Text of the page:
I arrived late to a board meeting one day a few years ago. I was in an obvious foul mood because some idiot had pulled out on me on the road and almost hit me. I confessed to laying on the horn and yelling. One of my fellow board members is a psychiatrist here in town. He told me that he made it a point to never react to other drivers out there on the road.
"The American Psychiatric Association estimates that about 10%(I forget the exact number) of the general population is psychotic or borderline psychotic," he said. "The vast majority of those individuals are not treated or are treated inadequately. Now, consider the number of people in a place like Arkansas that keep weapons in their vehicles. I'll bet it's 20%. More so during deer season. Statistically speaking, this means that a certain percentage of drivers in Arkansas are armed psychopaths. So I never react when somebody pisses me off on the road. Flipping somebody off is just not the smart play according to the mathematics."
Security planning is all about doing the math. This is not a police state. At least not yet. There has to be a balance struck between a free society and the imposition of restrictions even if they are for the common good. It is thought that having security points in our government offices and courthouses is a minimally intrusive method of ensuring the safety of the workers and the visitors. On the other hand, making everybody get wanded and frisked when the President is at the ball park makes sense too despite the fact that such measures are highly intrusive. The President is the head of state. A single shot can alter history. Such measures are appropriate.
Which brings to the horrific events at Virginia Tech last week. How could such a senseless rampage been avoided? Is there a way to secure a college campus to keep something like this from happening again?
The answer to the last question is "probably not." Most college campuses are wide open green space with kids going in and out of buildings at all hours. Everybody is carrying a backpack. Everybody is in a hurry to get somewhere. You can't make everybody go through a security point in the buildings on your average college campus. The threat of somebody packing a gun or some other weapon on campus is practically non-existent, statistically speaking.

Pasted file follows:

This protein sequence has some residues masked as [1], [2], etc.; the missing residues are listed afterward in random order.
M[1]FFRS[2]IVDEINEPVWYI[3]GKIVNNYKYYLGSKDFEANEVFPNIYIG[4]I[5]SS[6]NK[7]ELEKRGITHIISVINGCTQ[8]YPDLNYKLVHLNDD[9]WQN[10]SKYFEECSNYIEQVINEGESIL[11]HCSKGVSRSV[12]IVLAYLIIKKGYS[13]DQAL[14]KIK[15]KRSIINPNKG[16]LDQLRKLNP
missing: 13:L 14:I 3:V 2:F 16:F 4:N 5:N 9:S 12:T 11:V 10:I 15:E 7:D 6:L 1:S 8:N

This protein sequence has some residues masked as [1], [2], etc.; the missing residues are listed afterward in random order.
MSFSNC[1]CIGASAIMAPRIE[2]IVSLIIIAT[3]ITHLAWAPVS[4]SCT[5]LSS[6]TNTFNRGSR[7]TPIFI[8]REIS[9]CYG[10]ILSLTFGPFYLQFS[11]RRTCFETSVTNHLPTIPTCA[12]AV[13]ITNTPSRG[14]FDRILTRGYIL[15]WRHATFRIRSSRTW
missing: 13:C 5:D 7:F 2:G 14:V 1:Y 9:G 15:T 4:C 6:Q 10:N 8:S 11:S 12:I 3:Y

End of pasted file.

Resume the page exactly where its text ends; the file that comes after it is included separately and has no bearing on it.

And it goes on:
Could the campus police done a better job in responding to the incident? You can bet that procedures are being reviewed at Virginia Tech and at college campuses everywhere. Having said that, the experience of the last 4 years in Iraq prove that it is damned difficult to stop someone with a death wish who intends to maim others. If the greatest military power on Earth struggles to prevent similar assaults, we might want to cut the authorities in Blacksburg some slack. Besides, what are the odds?
But this is unlikely to bring comfort to the loved ones of the murdered and the Virginia Tech community. A social cripple named Seung Hoi Cho gave the lie to the numbers. He proved the oddsmakers wrong at least on one day in April.
You heard various opinions as to Cho's mental state last week. One psychiatrist on "Good Morning America" while allowing that Cho was paranoid and a narcissist also described him as a "weakling" and a "loser.' Other experts have diagnosed Cho from afar as being bi-polar. He was referred to a local mental health unit by a local judicial officer a year or so ago. He was kept for observation and released. Still, the young man was a creep who wrote alarming stories filled with violent imagery. He used his cellphone to to take pictures of girls' legs under their desks.
This ain't normal.
I was at a cocktail party once where I met a woman who was a Dean of Students at one of our local colleges. The conversation turned to the difference between kids today and kids when we were in school.
" I'll tell you the difference," she said. " When we were that age, you didn't get fucked up until you got to college and then you kinda worked yourself out of it. Kids today show up completely fucked up and when we contact the parents they are like 'Hey! This is your problem now.' Seen it a dozen times. That's the difference. They're fucked up when they first show up on campus."
I understand that this lady is no longer in academe. She is now in sales. Probably a good move. Sounds like she was burned out.
I don't know the answer to any of this. I do know that there are a dearth of in-patient beds for a person with mental illness. However, the jails are full of mentally ill people. The law enforcement types don't want them there but there's nowhere else to put them. This is because there's no big money to be made in psychiatric illness. Ask the psychiatrists.
And yet, just because it's not a license to print money like a procedure driven practice such as cardiology doesn't mean that mental illness is not a medical issue. Just because the jails are full of crazy people doesn't mean that it's a legal problem.
Surely we as a society could have done a better job of diverting Seung Hoi Cho at some point. Then again, maybe we couldn't have. After all, it's harder than hell to prevent some goddamn fool who is intent on blowing you and himself to Kingdom Come from acting on these black impulses. It's not as easy as counting to 10 whenever you are cut off by some idiot in the car ahead of you. Sometimes the odds don't matter anymore.
Ask the folks at Virginia Tech.